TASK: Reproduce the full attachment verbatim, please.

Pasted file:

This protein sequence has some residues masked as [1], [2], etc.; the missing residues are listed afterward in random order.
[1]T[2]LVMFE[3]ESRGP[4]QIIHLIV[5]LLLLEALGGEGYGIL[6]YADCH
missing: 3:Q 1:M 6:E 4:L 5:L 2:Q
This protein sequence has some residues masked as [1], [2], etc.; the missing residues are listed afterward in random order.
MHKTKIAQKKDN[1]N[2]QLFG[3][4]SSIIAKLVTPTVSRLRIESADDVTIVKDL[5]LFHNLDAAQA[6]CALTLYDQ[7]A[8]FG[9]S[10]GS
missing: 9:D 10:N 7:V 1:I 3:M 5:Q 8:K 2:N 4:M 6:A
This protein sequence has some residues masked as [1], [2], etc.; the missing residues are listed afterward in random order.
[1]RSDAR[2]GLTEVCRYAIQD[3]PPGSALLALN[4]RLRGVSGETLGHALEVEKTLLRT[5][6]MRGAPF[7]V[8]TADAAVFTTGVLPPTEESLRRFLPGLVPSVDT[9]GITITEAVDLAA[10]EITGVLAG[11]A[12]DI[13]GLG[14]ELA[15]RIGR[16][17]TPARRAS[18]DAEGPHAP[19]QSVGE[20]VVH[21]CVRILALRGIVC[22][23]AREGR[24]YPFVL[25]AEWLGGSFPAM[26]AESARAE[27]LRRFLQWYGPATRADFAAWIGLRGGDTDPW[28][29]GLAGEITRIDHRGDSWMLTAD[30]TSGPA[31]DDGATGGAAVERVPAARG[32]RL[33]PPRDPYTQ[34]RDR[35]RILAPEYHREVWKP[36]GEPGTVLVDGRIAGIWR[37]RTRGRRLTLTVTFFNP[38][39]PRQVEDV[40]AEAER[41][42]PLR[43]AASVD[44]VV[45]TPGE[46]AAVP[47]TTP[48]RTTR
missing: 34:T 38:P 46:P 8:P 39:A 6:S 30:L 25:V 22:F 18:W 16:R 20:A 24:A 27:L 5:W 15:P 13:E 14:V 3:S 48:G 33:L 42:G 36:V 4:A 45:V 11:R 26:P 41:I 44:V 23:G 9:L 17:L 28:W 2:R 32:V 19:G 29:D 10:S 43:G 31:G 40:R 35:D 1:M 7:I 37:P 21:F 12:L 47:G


This protein sequence has some residues masked as [1], [2], etc.; the missing residues are listed afterward in random order.
[1]T[2]LVMFE[3]ESRGP[4]QIIHLIV[5]LLLLEALGGEGYGIL[6]YADCH
missing: 3:Q 1:M 6:E 4:L 5:L 2:Q
This protein sequence has some residues masked as [1], [2], etc.; the missing residues are listed afterward in random order.
MHKTKIAQKKDN[1]N[2]QLFG[3][4]SSIIAKLVTPTVSRLRIESADDVTIVKDL[5]LFHNLDAAQA[6]CALTLYDQ[7]A[8]FG[9]S[10]GS
missing: 9:D 10:N 7:V 1:I 3:M 5:Q 8:K 2:N 4:M 6:A
This protein sequence has some residues masked as [1], [2], etc.; the missing residues are listed afterward in random order.
[1]RSDAR[2]GLTEVCRYAIQD[3]PPGSALLALN[4]RLRGVSGETLGHALEVEKTLLRT[5][6]MRGAPF[7]V[8]TADAAVFTTGVLPPTEESLRRFLPGLVPSVDT[9]GITITEAVDLAA[10]EITGVLAG[11]A[12]DI[13]GLG[14]ELA[15]RIGR[16][17]TPARRAS[18]DAEGPHAP[19]QSVGE[20]VVH[21]CVRILALRGIVC[22][23]AREGR[24]YPFVL[25]AEWLGGSFPAM[26]AESARAE[27]LRRFLQWYGPATRADFAAWIGLRGGDTDPW[28][29]GLAGEITRIDHRGDSWMLTAD[30]TSGPA[31]DDGATGGAAVERVPAARG[32]RL[33]PPRDPYTQ[34]RDR[35]RILAPEYHREVWKP[36]GEPGTVLVDGRIAGIWR[37]RTRGRRLTLTVTFFNP[38][39]PRQVEDV[40]AEAER[41][42]PLR[43]AASVD[44]VV[45]TPGE[46]AAVP[47]TTP[48]RTTR
missing: 34:T 38:P 46:P 8:P 39:A 6:S 30:L 25:V 22:F 18:W 16:R 20:A 24:A 27:L 5:W 15:P 13:E 14:V 3:S 48:G 33:L 42:G 36:V 4:A 45:V 11:R 26:P 41:I 44:V 23:G 9:L 17:L 28:W 2:R 32:V 19:G 29:D 10:S 43:G 31:G 40:R 35:D 1:M 7:I 37:P 21:F 12:L 47:G